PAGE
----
Mr López, who has not been seen since a Wednesday night press conference, was not at either of the residences in Caracas’s eastern district when groups of national guardsmen and military intelligence officials arrived late at night. Aides said neighbours banged on pots and pans to protest what they consider an arbitrary detention order.
“Maduro, you’re a coward,” Mr López said in a message posted on Twitter after security forces left the premises yesterday. “You’re not going to force me or my family to bow down.”
The manhunt followed another night of protests during which security forces fired tear gas and rubber bullets to break up a group of some 500 students who have vowed to remain on the streets until all anti-government demonstrators are released. Authorities said 23 people were being treated for injuries, none of them life-threatening.
Earlier, Mr Maduro said that authorities were searching for 42-year-old Mr López, whom he accuses of leading a US-backed, “fascist” plot to oust him from power just two months after his party’s candidates won mayoral elections by a landslide.
Mr López “ordered all these violent kids, who he trained, to destroy the prosecutor’s office and half of Caracas and then goes into hiding,” Mr Maduro told thousands of supporters at a rally on Saturday. “Turn yourself in coward”.
Mr López has vowed to press ahead with protests to force Mr Maduro to give up power, blaming the socialist president for rampant crime, 50 per cent inflation and worsening shortages of basic goods.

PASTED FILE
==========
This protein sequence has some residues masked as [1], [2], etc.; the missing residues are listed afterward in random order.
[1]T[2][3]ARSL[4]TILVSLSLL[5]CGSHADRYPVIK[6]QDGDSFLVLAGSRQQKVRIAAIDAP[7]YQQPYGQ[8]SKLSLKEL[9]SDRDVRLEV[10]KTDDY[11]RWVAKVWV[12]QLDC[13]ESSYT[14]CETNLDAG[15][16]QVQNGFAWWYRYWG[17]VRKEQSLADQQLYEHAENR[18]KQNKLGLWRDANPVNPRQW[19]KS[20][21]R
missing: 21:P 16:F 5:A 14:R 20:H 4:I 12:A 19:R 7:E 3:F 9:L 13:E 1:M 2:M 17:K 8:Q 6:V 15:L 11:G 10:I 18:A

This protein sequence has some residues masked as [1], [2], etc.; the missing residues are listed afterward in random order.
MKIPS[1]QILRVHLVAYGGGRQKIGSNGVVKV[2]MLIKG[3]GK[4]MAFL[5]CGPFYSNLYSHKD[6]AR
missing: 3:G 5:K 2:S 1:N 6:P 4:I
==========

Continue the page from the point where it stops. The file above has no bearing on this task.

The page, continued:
Still, he has called on Venezuelans to avoid violence and has said that he had nothing to do with the clashes with police and pro-government militias that took place on Wednesday after the rally he helped organise against Mr Maduro’s ten-month-old government had concluded peacefully.
US officials have denied any plotting to oust Mr Maduro, and secretary of state John Kerry said: “We are particularly alarmed by reports that the Venezuelan government has arrested or detained scores of anti-government protesters and issued an arrest warrant for opposition leader Leopoldo López. These actions have a chilling effect on citizens’ rights to express their grievances peacefully.”
Aides to Lopez denied he was avoiding arrest and said he remains in the country.
Mr López, a Harvard- educated former mayor, is the most prominent of a group of hard-liners who have challenged two-time presidential candidate Henrique Capriles for leadership of the anti-Maduro movement.
In an apparent bid to dampen anti-government demonstrations, which have been held at intervals since Wednesday, Mr Maduro said he had ordered the suspension of subway and bus service in the Chacao area of the capital where the protests are centred.